Federal Politics

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MPs raise eyebrows at Abbott's GST call

TONY ABBOTT'S MPs in the smaller states were left red-faced yesterday after the Opposition Leader empathised with Western Australia's view that GST revenue should be distributed on a per capita basis, meaning the smaller states would be stripped of millions.

Winding up a visit to Perth on Tuesday, Mr Abbott said demands by the WA Premier, Colin Barnett, to change the way the GST is distributed warranted serious consideration. Before the mining boom, WA was a so-called mendicant state, which meant it received more GST revenue than it paid, at the expense of states such as NSW.

Since the boom, the royalties WA makes from mining, along with other factors, are taken into account by the Grants Commission which distributes GST money. WA is now a donor state and Mr Barnett is unhappy.

Mr Abbott's comments raised eyebrows among some of his MPs who worry about his penchant at times to adopt a populist line.

After the South Australian and Tasmanian governments complained yesterday that an Abbott government would strip their states of funding, which would hit vital services, Mr Abbott sought to explain.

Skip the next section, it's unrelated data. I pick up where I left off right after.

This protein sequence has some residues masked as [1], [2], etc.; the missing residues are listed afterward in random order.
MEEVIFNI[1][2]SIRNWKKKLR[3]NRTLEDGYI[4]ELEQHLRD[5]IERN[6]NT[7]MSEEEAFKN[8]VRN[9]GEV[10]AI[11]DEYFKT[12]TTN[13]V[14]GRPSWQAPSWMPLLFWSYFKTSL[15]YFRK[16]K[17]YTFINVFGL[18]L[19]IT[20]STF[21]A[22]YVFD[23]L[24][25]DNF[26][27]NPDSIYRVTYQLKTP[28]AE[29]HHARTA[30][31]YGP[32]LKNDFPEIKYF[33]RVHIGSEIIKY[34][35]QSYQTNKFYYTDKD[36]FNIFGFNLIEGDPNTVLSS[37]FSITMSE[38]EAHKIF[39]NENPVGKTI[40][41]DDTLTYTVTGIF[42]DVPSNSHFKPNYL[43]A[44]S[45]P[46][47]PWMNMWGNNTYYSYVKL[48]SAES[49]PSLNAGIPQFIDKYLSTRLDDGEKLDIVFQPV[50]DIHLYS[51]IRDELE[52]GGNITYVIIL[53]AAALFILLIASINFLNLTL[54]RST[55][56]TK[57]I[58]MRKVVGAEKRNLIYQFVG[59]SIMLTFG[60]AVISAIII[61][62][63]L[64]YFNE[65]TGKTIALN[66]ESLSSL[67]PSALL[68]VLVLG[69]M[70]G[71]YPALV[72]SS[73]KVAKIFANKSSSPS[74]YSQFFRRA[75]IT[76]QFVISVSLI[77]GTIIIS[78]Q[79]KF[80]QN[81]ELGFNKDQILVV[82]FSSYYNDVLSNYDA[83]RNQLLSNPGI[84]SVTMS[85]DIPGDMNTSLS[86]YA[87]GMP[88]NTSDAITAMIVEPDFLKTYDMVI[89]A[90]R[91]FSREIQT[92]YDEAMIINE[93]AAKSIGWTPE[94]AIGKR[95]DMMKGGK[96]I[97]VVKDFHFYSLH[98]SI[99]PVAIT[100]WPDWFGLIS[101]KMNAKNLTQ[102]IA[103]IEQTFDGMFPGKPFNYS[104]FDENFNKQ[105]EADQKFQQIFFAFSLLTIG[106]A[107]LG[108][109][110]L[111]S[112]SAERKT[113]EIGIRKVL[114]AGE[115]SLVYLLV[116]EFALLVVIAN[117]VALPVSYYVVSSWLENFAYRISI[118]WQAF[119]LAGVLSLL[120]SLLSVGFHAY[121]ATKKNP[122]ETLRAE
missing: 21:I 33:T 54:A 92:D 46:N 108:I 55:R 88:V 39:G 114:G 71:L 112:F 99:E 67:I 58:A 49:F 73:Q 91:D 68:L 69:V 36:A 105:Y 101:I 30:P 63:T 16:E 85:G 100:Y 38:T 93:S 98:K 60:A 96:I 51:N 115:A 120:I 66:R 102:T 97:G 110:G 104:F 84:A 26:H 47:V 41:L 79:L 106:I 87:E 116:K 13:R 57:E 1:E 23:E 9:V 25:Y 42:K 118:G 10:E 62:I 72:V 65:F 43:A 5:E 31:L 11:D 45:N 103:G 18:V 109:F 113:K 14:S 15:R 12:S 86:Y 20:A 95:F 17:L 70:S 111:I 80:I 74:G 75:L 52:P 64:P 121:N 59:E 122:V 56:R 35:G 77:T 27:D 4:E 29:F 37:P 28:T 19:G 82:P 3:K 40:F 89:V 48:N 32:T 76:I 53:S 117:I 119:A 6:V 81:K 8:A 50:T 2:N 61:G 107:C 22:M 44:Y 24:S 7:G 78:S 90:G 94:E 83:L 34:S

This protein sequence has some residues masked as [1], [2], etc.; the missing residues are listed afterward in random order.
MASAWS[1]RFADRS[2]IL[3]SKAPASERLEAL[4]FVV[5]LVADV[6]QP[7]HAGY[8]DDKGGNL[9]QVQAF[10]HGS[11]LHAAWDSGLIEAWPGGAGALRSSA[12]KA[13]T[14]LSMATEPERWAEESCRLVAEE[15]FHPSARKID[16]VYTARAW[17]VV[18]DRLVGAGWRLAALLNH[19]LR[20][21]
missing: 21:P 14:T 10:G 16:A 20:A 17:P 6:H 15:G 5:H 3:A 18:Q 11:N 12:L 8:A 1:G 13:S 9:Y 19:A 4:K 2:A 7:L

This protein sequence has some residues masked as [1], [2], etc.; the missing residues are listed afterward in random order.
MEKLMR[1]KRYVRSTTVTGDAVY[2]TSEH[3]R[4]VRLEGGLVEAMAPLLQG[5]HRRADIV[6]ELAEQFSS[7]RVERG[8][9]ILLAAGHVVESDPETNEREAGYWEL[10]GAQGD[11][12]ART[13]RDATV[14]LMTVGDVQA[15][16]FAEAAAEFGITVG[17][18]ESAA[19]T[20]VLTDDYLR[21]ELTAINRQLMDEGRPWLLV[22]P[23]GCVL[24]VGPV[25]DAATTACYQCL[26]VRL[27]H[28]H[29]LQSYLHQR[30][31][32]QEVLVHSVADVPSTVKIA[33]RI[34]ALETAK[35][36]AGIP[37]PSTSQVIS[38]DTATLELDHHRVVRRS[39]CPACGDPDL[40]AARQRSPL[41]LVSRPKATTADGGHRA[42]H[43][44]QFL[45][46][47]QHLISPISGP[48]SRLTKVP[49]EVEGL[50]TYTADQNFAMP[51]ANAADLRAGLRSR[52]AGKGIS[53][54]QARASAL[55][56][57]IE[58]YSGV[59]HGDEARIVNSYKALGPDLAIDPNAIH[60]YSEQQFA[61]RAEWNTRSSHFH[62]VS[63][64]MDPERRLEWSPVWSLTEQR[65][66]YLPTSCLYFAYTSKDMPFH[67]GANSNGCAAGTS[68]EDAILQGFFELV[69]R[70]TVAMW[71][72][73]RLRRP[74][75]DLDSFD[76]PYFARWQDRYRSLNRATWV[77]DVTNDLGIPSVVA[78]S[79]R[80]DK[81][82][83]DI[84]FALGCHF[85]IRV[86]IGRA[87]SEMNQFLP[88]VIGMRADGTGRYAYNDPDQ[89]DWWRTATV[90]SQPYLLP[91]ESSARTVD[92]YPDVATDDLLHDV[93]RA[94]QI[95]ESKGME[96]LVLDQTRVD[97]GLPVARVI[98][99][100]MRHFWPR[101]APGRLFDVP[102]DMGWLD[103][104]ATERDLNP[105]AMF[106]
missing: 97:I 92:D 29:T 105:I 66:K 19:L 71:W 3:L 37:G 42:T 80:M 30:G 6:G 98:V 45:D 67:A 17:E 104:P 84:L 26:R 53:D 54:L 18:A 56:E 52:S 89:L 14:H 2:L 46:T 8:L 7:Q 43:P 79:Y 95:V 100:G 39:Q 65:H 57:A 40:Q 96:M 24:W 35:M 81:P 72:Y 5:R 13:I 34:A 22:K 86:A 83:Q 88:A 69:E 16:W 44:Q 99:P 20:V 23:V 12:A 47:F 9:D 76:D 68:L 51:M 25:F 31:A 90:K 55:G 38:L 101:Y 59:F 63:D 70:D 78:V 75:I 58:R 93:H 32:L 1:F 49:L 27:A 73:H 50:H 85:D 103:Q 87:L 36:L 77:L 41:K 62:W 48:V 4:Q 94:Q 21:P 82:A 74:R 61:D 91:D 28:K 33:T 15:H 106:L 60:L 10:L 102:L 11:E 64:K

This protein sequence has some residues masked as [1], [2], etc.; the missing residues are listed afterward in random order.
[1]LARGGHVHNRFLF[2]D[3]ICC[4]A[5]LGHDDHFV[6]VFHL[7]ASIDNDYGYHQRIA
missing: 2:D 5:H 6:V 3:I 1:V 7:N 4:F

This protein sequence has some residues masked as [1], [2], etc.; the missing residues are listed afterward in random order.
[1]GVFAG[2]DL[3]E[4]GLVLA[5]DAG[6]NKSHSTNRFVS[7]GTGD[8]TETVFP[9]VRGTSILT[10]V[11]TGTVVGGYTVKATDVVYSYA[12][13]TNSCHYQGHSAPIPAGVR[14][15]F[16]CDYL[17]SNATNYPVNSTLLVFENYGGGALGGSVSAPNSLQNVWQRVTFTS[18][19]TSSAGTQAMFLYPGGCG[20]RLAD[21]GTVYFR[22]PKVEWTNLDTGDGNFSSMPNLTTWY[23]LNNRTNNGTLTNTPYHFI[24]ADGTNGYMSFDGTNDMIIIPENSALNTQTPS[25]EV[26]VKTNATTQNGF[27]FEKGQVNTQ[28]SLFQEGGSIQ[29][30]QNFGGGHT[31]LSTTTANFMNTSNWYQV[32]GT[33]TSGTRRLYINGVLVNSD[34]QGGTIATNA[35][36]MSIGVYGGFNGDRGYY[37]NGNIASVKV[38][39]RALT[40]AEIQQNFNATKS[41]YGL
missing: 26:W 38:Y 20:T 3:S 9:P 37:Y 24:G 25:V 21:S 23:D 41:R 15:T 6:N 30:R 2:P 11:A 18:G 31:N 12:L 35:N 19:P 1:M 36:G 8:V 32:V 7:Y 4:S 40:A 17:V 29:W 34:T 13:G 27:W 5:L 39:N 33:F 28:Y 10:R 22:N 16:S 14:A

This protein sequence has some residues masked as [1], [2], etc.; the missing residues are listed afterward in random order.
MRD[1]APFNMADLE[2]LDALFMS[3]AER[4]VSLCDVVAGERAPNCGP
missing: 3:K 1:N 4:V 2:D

''There are perceptions of unfairness. What we need is much greater transparency in this whole question of the distribution of funds between the Commonwealth and the several states,'' he said. ''That's what we really need. If there is greater transparency, then we will be in a much better position to judge what is really fair.''


The opposition senior frontbencher Chris Pyne, a South Australian, was taken to task on Adelaide radio. He said Mr Abbott was ''quite rightly concerned'' at WA's plunging share of GST revenue but did not promise to change the funding formula to a per capita model.

He said the South Australian Labor Premier, Jay Weatherill, should stop ''bleating'' and work out ways for the state to attract revenue of its own.

The review into the distribution of the GST released a draft report last week.

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